Police academy graduates say they're ready for action

July 22, 2003|by GREGORY T. SIMMONS

Wearing shiny badges and crisp new uniforms, the graduates from the Western Maryland Police Academy said they were ready to hit the streets.

"It's gonna be a lot of fun. It's what we've worked for," said James Sword, who will be sworn in later this week as a Washington County Sheriff's deputy.

"It's been tough, it's been a challenge. A lot of hard work, but it's all paid off now. I think all of us feel we can be prepared to do our jobs now. We can be safe," Sword said.


Sword is one of eight academy graduates joining the Sheriff's Department. Two others will join the Hagerstown Police Department, and another will join the Smithsburg Police Department. Another nine are either joining departments around the state or hoping to be placed with one soon.

Monday's ceremony at Hagerstown Community College was the culmination of six months of weekly exams, physical tests and weapons training needed to become full-time police officers in Maryland.

One of two officers joining the city police department from this graduating class, Jesse Duffey, 21, of Greencastle, Pa., said he knows he's chosen a dangerous career path. He has already been a patrol officer in Pennsylvania.

"It's something different every day. ... Every call you go to, you've got a gun there. ... You take a risk every day. You never know what's going to be thrown at you."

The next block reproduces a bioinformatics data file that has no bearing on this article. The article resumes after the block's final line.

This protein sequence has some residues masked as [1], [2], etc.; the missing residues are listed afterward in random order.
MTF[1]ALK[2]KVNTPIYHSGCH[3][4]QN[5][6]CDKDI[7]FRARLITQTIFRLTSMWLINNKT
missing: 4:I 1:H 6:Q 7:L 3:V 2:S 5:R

Duffey's mother, Gwyn McCleary was at the ceremony and said she's accepted her son's choice of work.

"I mean, I'm very honored ... but on the other hand, as a mother, it concerns me as far as the environment, but that's up to God," McCleary said.

Officials at local police departments said their new members ware filling vital positions.

Hagerstown Police Chief Arthur Smith said the two newest officers will join four others who graduated Friday from the Maryland Police Corps. Smith said there is still room for three more officers, which he hopes to fill in the coming months with officers from other jurisdictions.

In the meantime, the new officers must continue learning through field training.

"They have their work cut out for them for a while: 16 weeks before they can really take a deep breath," Smith said.

Washington County Sheriff Charles Mades said county growth has put stress on his department, and deputies sometimes are not able to respond immediately to less serious calls.

But the eight new deputies, "that's a police presence to be reckoned with, I guess you could say," Mades said. "I'm right where I gotta be."

Tara Bender, 26, originally from Philadelphia, said she, too, is where she needs to be. Also joining the Sheriff's Department, she said she was ready to get going - with one caveat.

"Can't wait. I feel like I could use a vacation, to be honest with you," Bender said.

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